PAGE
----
Does our past define us? Can we meet our eyes when we are faced with a mirror? Do we recognize the person on the other side? Decisions and actions change our future. We share stories of our youth with people who are willing to listen. Does our identity matter if no one is listening? Are we talking to ourselves? Are we listening to ourselves? Do our souls respond?

Do we know who we are? I wrote a book about remembering who we are, but our identity evolves over time. We have to keep up! We can remember, but we must also move forward.

In the end, I believe we are to know our souls as well as we can, because they are our best friends. Who am I? Who are you?


“I Hear Voices.” 7.22.22

Many people talk to themselves in one form or another. We curse at ourselves when we fail. We pat ourselves on the back for a job well done. Sometimes we mumble under our breath. But does anyone else get a response?

When I was first diagnosed with Bipolar I Disorder, I strived to uncover the mystery of my mind. I learned how to recognize the symptoms of oncoming mania. It was obvious when I was depressed. My mental illness became a self project. I employed workbooks, read memoirs, researched, watched and became more aware of my situation. I learned to harness my emotions, as if I were riding a horse for the first time, or biking with training wheels. I couldn’t always catch the signs, but as my illness progressed, so did I. Truthfully, I was dealt a cruel hand, but I squeezed that rotten lemon and moved on with my life.

As I ran, and slipped, and fell, I realized that in order to rise to the top you must first hit the bottom.

I worked my way through education with heavy eyelids and acne that threatened to claim my face forever, side effects of several medications hindering my progress. I loved to run and I was captain of the cross country team in high school. Toward the end of my running career, I began to experience a side effect called “ocular gyro crisis.” I lost control of my eyes. I didn’t know how to explain it, so this continued for a few years before it was diagnosed. It is one of the rarest side effects of one of the heavy medications in the cocktail.

Shortly after my twenty fifth birthday, I was hospitalized. After many months, different combinations of drugs, several shots in violating areas, and miserable weeks in solitary confinement, it was clear that Bipolar I Disorder was not the entire truth. When I returned to my home after the nightmare of captivity, I was diagnosed with Schizoaffective Disorder. It is a mix of Schizophrenia and a mood disorder. My illness had taken control for a while. I can hear things and see things others cannot. When I talk to myself, she answers. She is not the only voice I hear. Sometimes, there is a conversation between two strangers in the back of my mind, to which I am not privy. Random keys and phrases from their discussion pop up and make no sense.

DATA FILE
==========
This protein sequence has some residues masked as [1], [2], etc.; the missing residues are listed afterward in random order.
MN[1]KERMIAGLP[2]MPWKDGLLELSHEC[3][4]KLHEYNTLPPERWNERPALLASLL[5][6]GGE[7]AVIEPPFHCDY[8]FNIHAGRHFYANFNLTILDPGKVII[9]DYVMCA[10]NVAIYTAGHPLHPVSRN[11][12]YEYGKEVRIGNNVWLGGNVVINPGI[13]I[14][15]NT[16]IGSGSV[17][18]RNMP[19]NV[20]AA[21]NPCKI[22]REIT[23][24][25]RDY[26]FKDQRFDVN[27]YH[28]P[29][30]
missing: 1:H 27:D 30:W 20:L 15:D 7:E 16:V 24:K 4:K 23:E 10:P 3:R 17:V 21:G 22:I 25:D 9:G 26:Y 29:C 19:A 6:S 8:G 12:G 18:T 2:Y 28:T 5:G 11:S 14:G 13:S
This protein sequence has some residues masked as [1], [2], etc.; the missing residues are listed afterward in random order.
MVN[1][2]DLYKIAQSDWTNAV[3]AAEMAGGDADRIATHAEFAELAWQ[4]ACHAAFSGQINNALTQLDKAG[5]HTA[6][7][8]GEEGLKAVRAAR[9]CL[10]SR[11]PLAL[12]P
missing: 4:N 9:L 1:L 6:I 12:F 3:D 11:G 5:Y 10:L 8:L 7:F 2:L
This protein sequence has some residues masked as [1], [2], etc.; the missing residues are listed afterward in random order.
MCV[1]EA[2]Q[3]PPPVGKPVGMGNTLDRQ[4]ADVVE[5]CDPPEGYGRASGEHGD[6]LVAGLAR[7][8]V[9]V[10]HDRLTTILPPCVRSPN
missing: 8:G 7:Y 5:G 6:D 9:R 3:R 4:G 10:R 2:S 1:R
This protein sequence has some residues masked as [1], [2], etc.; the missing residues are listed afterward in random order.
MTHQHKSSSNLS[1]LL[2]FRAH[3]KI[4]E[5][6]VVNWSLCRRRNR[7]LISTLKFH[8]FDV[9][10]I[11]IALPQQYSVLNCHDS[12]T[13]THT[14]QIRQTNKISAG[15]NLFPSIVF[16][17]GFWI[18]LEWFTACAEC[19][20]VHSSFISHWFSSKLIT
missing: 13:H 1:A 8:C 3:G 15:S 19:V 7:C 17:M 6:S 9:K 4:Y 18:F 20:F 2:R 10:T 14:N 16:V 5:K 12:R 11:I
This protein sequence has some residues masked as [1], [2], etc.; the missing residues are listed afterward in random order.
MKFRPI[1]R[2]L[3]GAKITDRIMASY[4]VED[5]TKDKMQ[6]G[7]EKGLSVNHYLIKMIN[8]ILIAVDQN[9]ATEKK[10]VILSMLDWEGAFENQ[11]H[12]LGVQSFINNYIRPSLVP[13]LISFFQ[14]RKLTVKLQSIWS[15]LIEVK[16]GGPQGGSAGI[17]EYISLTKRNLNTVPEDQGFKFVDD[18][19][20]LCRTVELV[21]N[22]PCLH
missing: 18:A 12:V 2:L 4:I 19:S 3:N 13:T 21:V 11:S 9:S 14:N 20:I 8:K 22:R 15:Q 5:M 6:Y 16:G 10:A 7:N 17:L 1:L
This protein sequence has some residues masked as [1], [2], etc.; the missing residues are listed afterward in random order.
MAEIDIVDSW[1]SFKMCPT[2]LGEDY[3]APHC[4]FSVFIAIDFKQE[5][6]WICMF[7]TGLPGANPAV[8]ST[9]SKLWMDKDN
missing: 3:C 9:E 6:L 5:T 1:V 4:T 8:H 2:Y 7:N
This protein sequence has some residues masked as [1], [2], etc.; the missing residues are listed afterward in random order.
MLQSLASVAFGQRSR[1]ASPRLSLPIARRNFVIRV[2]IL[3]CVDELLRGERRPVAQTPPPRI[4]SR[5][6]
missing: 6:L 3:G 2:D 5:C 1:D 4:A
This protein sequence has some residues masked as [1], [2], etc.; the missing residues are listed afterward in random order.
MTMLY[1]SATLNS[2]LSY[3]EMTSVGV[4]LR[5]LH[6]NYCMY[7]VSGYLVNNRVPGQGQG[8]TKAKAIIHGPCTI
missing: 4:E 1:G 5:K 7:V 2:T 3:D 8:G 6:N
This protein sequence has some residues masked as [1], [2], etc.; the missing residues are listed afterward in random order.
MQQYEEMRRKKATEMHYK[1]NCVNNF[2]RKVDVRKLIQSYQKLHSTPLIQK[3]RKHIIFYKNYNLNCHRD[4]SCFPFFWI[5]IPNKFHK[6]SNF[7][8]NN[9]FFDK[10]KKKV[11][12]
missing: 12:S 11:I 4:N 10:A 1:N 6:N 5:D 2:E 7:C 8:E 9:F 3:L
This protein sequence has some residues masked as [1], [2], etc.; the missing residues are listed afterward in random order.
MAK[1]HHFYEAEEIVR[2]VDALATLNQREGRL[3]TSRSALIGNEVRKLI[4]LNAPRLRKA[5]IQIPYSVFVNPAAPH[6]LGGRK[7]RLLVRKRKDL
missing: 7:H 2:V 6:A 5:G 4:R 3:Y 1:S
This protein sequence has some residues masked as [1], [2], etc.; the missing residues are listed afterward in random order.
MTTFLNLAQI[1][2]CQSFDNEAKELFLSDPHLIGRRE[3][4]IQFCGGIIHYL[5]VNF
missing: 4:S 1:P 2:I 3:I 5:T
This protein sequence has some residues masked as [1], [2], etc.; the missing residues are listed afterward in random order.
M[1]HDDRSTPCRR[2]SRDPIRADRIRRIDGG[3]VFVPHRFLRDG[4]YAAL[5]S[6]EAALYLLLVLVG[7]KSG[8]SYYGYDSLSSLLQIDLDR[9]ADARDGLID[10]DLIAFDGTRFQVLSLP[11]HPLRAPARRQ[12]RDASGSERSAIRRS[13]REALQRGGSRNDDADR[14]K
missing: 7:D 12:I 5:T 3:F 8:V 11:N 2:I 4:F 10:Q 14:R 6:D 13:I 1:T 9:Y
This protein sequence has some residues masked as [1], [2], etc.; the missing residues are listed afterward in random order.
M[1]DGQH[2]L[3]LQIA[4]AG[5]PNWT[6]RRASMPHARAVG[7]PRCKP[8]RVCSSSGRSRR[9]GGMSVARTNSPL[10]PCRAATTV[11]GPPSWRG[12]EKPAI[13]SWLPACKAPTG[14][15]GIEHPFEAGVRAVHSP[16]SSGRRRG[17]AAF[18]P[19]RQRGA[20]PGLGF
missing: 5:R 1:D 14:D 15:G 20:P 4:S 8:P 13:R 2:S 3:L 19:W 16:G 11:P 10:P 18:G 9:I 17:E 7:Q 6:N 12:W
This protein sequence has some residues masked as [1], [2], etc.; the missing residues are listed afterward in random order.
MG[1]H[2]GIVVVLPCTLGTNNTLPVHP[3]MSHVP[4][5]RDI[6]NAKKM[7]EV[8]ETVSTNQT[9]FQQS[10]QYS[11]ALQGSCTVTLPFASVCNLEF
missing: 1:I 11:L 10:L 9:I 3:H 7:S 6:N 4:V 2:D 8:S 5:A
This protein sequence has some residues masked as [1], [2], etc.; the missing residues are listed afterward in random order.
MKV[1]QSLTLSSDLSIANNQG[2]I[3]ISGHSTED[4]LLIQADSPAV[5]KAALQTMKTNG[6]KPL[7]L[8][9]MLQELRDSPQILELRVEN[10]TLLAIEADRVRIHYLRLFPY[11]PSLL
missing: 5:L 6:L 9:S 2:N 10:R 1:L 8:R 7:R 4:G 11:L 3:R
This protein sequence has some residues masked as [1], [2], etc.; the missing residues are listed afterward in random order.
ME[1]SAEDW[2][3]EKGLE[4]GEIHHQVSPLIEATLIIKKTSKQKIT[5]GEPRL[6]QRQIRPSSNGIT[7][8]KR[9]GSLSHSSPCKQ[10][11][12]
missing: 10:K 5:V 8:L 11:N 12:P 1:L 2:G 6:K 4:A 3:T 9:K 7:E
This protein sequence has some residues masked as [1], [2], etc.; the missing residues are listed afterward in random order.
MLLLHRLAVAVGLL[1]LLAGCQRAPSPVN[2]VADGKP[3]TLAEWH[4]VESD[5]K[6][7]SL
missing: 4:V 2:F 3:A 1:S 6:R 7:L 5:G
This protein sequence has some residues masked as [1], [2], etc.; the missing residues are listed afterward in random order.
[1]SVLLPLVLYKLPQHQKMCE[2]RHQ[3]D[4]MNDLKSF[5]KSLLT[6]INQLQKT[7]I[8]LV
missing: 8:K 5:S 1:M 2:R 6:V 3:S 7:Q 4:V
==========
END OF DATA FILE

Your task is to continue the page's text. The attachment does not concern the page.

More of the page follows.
Voices in my head often sing songs and tell jokes. Often, they are good company.

Sometimes voices influence people to do bad things. These are not voices to follow, no matter the constant beckoning. You will find yourself lost in a sea of confusion, drawn to the sirens. It is impossible to find peace when voices surround you. Typically, they cannot be silenced. I just want you to know that you are not the only one who deals with this, and I hope you can find some comfort knowing that. I am one of those people and I haven’t figured it out myself.

While I was in solitary confinement, I grew used to conversations with myself because she was all I had. My best friend. I am aware that others have predicaments like these. The mental health system does not have the capacity, resources or knowledge needed to care for everyone; especially people who need it most and cannot afford it. This is wrong. Some people, despite having money, also have difficulty finding relief of their burdens. The system is flawed. Everyone has a mental illness of some sort, whether or not they care to be diagnosed. Some cases are worse than others, but no one is “normal,” no matter how much they want to believe it.

Not everyone is cool enough to hear voices. It’s a special talent. Remember this. Listening to voices is different than hearing them. If you can hear and not listen, you may find a bit of a reprieve. We all have issues and no one is identical to anyone else.

Those voices are inside you, but YOU are the boss.